But the more I have pondered this and studied this subject and prayed about it and listened to the Spirit of God, the more I find these doctrines and beliefs totally unacceptable and even blasphemous in my opinion. These are not just “strange acts” for the God that I have been coming to learn about over the past few years but are closer to the characteristics of the very enemy that He is seeking to defeat. For God to suddenly adopt some of the tactics and attitudes of Satan to finish off Satan would be an irony that could easily sow seeds for further questions about Him that could linger on throughout all eternity. Maybe it is a strange act for very different reasons than we suppose concerning that word.

I realize there is enormous pressure on people to embrace these kinds of ideas about God when they are suffering under oppression from evil men. But is this really the Christian's hope that we should be encouraging? And furthermore, is this the spirit that will attract those same enemies to want to repent and turn to God for salvation themselves? What kind of witness are we bearing for the God we claim to love and serve when we promote such emotionally charged ideas about Him? Are we really being faithful witnesses for God or might we be found guilty ourselves of violating the ninth commandment?

I think the quickest way to find answers to all of these questions about God and the way He feels toward those who violently oppose His will is to carefully consider the life and example of Jesus, particularly during the awful treatment He received from sinful men during His last hours at Calvary. What attitude did He display toward those who clearly were out of line with any notion of justice or mercy? How did He react when tortured and abused to death by the very ones that He had come to rescue? The primary mission of Jesus to this earth was to reveal to us just how God feels about us and the real truth about His heart. Jesus and the Father have absolutely no discrepancies in their attitudes towards sinners. So if we do not see Jesus condemning or craving revenge against those who mistreated Him, how can we justify our desires to use God as our agent of revenge against those who mistreat us?

This is a very hard teaching for Christians to accept or even consider most of the time. That is because it betrays into the light our fleshly desires for revenge and retaliation that are so unlike the real truth about God. Unfortunately, religion has too often sought to conform our ideas about God more into our own image than to seek to truly understand the revelations about God that have been somewhat obscured through the filters of human messengers. But the truth is still there to be seen by anyone who is willing to lay aside their preconceived prejudices and allow the Holy Spirit to warm their heart with the real truths about our heavenly Father that have been kept in mystery and darkness for long ages.

Imagine the chances of Saul of Tarsus becoming a Christian and challenging the whole world to take a serious look at God if the early believers had embraced these beliefs about God that are so commonly held today. If those believers had been more interested in revenge against all the horrors that Saul was putting them through than in obeying the instructions of Jesus to pray for and love their enemies, I don't think Saul would have had much of an attraction to joining with them after His encounter with Jesus on the road to Damascus. But quite the opposite, I firmly believe that it was the intercessions of those very Christians that Saul was persecuting so violently and their Christ-like attitude in his face while he was trying to terrify and torture them that was the real source of the unavoidable pricks of conscience that Saul could never escape inside of his soul.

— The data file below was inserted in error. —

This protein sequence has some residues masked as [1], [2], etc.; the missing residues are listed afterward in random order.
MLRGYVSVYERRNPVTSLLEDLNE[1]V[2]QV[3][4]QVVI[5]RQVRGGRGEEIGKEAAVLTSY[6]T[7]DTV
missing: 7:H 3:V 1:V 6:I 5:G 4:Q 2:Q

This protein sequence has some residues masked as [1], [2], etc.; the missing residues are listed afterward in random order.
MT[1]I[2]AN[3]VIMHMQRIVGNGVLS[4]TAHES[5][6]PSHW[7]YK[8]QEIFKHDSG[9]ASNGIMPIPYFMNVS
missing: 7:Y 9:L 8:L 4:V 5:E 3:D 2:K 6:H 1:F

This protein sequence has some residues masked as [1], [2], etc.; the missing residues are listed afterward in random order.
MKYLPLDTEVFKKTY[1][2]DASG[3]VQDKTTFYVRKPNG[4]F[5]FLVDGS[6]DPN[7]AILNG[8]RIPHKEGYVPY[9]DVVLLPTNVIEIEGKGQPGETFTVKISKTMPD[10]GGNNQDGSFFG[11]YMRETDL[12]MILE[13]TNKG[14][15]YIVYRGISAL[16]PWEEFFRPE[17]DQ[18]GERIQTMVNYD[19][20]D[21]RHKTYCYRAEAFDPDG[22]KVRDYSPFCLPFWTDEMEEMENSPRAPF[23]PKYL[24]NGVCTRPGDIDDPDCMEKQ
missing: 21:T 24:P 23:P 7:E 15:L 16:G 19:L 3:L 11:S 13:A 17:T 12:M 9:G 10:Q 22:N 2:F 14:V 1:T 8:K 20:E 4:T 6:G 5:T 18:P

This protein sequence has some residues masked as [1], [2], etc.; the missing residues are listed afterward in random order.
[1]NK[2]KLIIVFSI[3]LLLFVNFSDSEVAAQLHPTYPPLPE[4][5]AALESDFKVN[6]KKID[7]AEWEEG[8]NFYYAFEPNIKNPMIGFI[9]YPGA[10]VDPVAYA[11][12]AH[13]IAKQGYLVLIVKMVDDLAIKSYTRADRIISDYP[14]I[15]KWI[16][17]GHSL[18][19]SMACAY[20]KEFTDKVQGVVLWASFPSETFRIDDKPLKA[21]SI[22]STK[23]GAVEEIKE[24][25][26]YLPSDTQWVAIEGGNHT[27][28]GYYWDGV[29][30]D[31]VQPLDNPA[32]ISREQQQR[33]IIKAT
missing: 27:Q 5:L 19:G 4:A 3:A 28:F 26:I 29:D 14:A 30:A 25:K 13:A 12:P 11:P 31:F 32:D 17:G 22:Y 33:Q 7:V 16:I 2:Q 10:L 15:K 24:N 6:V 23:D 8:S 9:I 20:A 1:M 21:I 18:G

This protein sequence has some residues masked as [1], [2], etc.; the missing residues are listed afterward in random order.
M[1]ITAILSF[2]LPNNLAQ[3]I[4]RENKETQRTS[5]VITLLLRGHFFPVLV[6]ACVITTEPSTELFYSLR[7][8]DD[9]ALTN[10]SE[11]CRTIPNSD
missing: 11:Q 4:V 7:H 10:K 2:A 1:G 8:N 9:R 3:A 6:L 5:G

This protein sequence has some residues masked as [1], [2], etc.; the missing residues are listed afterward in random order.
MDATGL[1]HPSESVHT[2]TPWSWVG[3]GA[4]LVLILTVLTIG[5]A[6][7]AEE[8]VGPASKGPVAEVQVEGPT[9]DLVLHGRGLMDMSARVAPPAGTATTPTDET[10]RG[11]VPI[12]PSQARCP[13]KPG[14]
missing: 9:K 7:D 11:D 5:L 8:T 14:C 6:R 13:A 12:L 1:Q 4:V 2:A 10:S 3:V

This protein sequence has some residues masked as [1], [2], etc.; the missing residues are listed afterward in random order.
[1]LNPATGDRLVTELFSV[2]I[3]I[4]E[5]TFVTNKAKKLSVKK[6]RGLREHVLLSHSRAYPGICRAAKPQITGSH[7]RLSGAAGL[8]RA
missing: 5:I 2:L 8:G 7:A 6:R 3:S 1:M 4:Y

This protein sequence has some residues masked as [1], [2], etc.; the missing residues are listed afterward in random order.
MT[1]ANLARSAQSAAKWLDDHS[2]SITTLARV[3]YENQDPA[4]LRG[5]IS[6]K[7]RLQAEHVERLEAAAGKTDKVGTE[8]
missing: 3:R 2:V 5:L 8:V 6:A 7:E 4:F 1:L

When Jesus exposed Himself to Saul on the road that day that turned his life totally around, it was not the first time that Saul had felt the strong persuasions and attractions of love and grace in his life. The constant witness of people who were choosing to act in the spirit of Jesus while he was abusing them was the most powerful weapon that could be used to disarm the lies that filled the mind of Saul. These repeated exposures to the presence of Jesus in the lives of His followers added to the convictions of the Holy Spirit reinforced by the prayers of Saul's enemies for Him, and this all became very painful for him as resisting them became a constant battle inside of his heart.

When Jesus showed up on that road, He was no stranger to Saul's mind by this point. Saul had long been hearing and resisting inwardly the sweet kindness and strange compassion of God in his soul that was so different than the stern, vengeful kind of God that Saul had grown up believing in. This idea of God as a merciful, forgiving, kind Father who treated people with infinite compassion and tenderness consistently was totally foreign to the religion that he had believed all his life. But it was the kindness of God that ultimately brought Saul to his knees in repentance, and nothing has changed in the years since that time.

I myself am just learning about this God and these truths are still seeping into my own thinking and perceptions. I too feel the pressure of wanting to endorse an angry, vengeful God when I am mistreated or witness horrible abuses of those I love. But I too must be reminded that the desires of my flesh will never bear truthful testimony about the true nature of God's feelings toward me or my enemies. God's ways are not our ways and God's thoughts are not our thoughts. I want to be transformed into the perfect image of God and not slip into the mistake of trying to form Him into my image.

O give thanks to the LORD, for He is good; for His lovingkindness is everlasting. (1 Chronicles 16:34) When I looked up this verse on my computer I found that this phrase occurs 46 times in the Bible. I have come to see it as something of an anchor for my faith. God's lovingkindness really is everlasting.